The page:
My Husband is 35 yrs. old and had surgery on 12/10/07, were able to remove 70% resection with majority of the residual in the poseriour superiou region. Can anyone help me please with similiar symptoms and theri survival ratio.
First may I say I'm sorry your family is having to fight this beast...
I dont know alot about low grade but I think its slow growing..so as far as time goes..better chance then if itsa fast growier....Pease dont get caught up in the worry about how much time..just try to focus on one day at a time and enjoy what you have. No one knows how long they have...
you may want to research by typing in the cancer he has in the search box at the top of the page and it will bring up everything on here about it and the people who have it.
I'm not sure that there is a survival rate per se and it may depend on the type of brain tumour. Some are more aggressive than others. I don't know what the doctor's will prescribe for your husband to keep the Oligodendriglioma away and can't find anything specific to that form of brain tumour (must not be as common as some others). If the tumour growth can't be stopped with prescribed medication, he could talk to his oncologist or neurologist about a hormone antagonist but this particular one is difficult to get and is only available via the drug regulators compassionate or special uses programs as the drug is unapproved. These findings may be of interest.
1993: Inhibition of growth of the human malignant glioma cell line (U87MG) by the steroid hormone antagonist RU486
These results indicate that the growth of U87MG human malignant glioma is dependent on corticoids. The antiproliferative effect of RU486 appears to be due to the inhibition of binding of glucocorticoid hormones to their receptor proteins. Our results suggest a new therapy for some brain tumors, such as malignant gliomas based on the steroid hormone antagonist RU486.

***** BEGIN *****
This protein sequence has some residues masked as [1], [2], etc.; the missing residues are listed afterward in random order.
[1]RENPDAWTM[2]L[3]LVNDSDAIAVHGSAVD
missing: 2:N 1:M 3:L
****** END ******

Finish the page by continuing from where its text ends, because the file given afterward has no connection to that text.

1997: Dexamethasone inhibits apoptosis in C6 glioma cells through increased expression of Bcl-XL
Tríona Ní Chonghaile1, Caoimhín G. Concannon1, Eva Szegezdi1, Adrienne M. Gorman1 and Afshin Samali2
.... The glucocorticoid dexamethasone (Dex) has been reported to modulate a number of signaling pathways and physiological processes, including apoptosis. This study was carried out to investigate the cytoprotective mechanism of Dex in C6 glioma cells. Pre-treatment of cells with Dex inhibited apoptosis induced by staurosporine, etoposide and thapsigargin. Apoptosis inhibition correlated with blockade of mitochondrial cytochrome c release, abolition of caspase-3 activity along with inhibition of caspase-9 and PARP cleavage. Dex-mediated cytoprotection coincided with the induction of the anti-apoptotic protein, Bcl-XL. The specific glucocorticoid receptor antagonist, RU486, reversed the anti-apoptotic effect of Dex and prevented Bcl-XL induction. Here, we show for the first time that knockdown of Bcl-XL expression with siRNA reversed the protective effects of the glucocorticoid in glioma cells. We conclude that Dex-mediated inhibition of apoptosis in C6 glioma cells is through induction of Bcl-XL.
2001: Progesterone receptor isoforms expression pattern in human astrocytomas